I have not had the best of weeks with unemployment hanging over me like a Damoclean sword and a severe writer’s block made me believe that Marty McFly’s hoverboards will be released before my master’s thesis will be completed.
On top of this miserable week, I was stood up not once, but twice. By the same female friend with whom I had tried to have cocktails for the last few weeks. This was a moment when I was very thankful for being part of a pub community.
I grew up in a bar and so I discovered at a very early age that the regular’s table was a man’s world. Sometimes women were tolerated but only as the newly hunted down +1 of one of the regulars. After a few weeks this stopped and the guy who would continue to bring his girlfriend got ridiculed in a way so immature that it would make the guys on Inbetweeners seem well-behaved and grown-up.
Of course this is a bit different in the big city but my highly scientific research at the pub (of course, I really only go there to observe social behaviour patterns) showed me that there were hardly girls hanging out by themselves. When I started going to my local pub, it was always in the company of friends because as my parents told me “girls shouldn’t go to the pub alone.” So, I came up with a fail proof strategy that would allow me to go to the pub and still not be alone: Make friends with the barkeeper! In my case this was fairly easy as my local pub’s barkeeper’s birthday is on the same day as mine. So it only took a few rounds of the best whisky, a lot of prost-ing, and a very generous tip to make friends… or at least to make him remember my name for now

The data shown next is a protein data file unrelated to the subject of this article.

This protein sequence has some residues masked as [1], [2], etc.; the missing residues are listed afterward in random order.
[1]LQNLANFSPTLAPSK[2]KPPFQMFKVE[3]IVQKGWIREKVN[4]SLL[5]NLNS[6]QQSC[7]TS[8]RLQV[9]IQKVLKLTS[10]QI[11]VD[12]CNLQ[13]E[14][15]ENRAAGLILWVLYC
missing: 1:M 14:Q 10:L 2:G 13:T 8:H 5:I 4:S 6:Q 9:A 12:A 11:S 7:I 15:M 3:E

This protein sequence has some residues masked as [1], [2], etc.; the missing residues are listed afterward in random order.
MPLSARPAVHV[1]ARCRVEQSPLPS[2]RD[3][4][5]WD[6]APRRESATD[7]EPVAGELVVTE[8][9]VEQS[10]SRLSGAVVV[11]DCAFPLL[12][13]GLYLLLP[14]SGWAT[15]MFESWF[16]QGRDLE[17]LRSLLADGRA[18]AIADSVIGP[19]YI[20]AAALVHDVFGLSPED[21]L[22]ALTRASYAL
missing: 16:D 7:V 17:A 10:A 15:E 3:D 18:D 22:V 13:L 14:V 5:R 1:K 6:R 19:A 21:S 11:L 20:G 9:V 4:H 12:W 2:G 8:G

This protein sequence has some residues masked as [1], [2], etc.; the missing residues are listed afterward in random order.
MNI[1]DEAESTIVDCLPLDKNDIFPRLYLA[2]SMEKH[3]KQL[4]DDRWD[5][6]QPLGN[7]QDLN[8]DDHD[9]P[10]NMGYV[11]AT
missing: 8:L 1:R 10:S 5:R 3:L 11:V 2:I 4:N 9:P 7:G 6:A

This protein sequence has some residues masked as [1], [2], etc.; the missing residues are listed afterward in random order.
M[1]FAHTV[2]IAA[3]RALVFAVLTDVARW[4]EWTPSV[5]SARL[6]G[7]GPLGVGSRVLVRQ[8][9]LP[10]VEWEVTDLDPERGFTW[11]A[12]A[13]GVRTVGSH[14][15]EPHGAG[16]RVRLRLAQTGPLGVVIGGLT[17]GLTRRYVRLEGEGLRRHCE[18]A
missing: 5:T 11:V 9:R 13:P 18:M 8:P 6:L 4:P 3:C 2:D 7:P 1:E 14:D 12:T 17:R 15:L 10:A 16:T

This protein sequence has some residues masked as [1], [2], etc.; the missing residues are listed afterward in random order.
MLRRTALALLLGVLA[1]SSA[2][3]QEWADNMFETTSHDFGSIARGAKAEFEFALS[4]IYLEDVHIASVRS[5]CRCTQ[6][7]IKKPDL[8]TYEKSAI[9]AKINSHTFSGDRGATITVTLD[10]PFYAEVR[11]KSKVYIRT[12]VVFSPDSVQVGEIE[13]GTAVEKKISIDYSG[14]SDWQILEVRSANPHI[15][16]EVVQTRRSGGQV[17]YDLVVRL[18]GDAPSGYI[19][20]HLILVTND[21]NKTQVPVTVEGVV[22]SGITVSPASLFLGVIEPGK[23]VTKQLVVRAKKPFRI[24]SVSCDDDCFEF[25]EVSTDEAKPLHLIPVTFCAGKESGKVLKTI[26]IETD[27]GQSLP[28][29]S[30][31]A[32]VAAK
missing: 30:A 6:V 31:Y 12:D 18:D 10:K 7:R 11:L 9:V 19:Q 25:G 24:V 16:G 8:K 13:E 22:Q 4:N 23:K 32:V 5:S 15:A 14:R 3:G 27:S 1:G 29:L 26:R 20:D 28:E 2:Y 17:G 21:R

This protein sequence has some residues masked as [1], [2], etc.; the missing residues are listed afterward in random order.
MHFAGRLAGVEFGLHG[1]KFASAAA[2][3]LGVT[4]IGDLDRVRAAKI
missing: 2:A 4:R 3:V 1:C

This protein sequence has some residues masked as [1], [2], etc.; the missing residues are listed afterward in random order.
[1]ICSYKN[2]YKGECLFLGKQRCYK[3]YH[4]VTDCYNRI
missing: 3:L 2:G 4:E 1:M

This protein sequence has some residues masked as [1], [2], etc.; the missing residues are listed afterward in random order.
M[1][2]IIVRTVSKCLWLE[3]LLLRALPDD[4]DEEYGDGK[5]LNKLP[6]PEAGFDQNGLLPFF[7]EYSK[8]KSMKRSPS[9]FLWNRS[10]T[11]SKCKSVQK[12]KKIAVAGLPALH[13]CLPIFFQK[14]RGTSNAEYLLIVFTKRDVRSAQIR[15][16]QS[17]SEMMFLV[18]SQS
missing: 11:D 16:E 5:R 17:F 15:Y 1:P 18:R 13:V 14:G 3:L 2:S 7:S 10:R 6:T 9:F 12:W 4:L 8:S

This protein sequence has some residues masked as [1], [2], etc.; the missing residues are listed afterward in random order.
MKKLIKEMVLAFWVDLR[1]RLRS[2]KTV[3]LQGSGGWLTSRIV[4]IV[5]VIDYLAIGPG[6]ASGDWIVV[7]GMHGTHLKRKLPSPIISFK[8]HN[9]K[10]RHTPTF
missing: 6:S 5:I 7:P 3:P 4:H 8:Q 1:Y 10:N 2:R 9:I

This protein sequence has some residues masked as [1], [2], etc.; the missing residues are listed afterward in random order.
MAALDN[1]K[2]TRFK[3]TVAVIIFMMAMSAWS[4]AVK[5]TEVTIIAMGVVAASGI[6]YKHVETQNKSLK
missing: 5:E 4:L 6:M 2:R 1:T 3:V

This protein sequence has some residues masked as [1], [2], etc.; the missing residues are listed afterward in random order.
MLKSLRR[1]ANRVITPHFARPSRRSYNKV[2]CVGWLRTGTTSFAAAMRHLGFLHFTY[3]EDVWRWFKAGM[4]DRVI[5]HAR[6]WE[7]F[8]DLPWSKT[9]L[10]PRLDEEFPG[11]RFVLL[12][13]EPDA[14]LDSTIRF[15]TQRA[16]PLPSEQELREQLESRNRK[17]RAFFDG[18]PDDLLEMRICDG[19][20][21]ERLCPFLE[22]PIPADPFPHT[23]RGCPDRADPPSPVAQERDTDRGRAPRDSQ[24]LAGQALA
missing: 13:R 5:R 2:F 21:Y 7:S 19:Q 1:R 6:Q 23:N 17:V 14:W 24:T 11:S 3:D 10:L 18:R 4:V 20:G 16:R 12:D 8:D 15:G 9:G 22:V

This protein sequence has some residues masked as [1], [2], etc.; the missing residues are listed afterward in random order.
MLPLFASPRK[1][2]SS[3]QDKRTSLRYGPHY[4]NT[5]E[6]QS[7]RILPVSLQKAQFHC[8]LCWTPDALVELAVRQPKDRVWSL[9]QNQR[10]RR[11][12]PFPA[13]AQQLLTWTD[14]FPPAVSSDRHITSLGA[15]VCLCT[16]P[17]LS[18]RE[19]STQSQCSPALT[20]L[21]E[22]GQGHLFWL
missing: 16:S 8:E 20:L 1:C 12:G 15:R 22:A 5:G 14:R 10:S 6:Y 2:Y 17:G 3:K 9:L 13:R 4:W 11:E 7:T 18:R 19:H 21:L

The next step I took was to schedule my visits in a way that I could be sure that there was some interesting football match on when I went there. That way I could sit at the bar and didn’t really need someone chatting to me. I could just sip my beer and enjoy a good game of football (or respectively a bad game when Barcelona won). Surprisingly I also found out that a girl sitting at the bar of a pub, drinking beer and watching football will usually not sit there alone for a long time.
This way I slowly made my way into the pub community. The pub folks don’t only know my name now but know what I will order, automatically book my favourite table when Real Madrid is playing or when a pub quiz is on, and Facebook shows me that me and the pub owner have 17 mutual friends.
I am always a bit proud of this but at the same time I wonder why I should be. Shouldn’t it be as normal for a girl to walk into a pub as it is for a guy? For some reason it isn’t. Sometimes I wonder whether we are stuck in a kind of Victorianism 2.0. In the nineteenth century Isabella Beeton wrote a 1200-page household manual for women in which she laments that “men are now so well served out of doors, – at their clubs, well-ordered taverns, and dining-houses, that in order to compete with the attractions of these places, a mistress must be thoroughly acquainted with the theory and practice of cookery”. Sometimes I wonder where we might be now if the eminent Mrs. Beeton hadn’t advised her female readers to learn the art of cooking in order to keep their guys in the house? What if she had told them to go to the local pub for a few pints and to join their BFs and husbands in cheering on Cristiano Ronaldo (or whoever was the world’s best football player in 1861.)
It was also in the late nineteenth century that woman’s rights activists told women to go shopping in order to conquer the public sphere. Over 100 years later I demand:
“Girls, Get yourselves to the Pub!”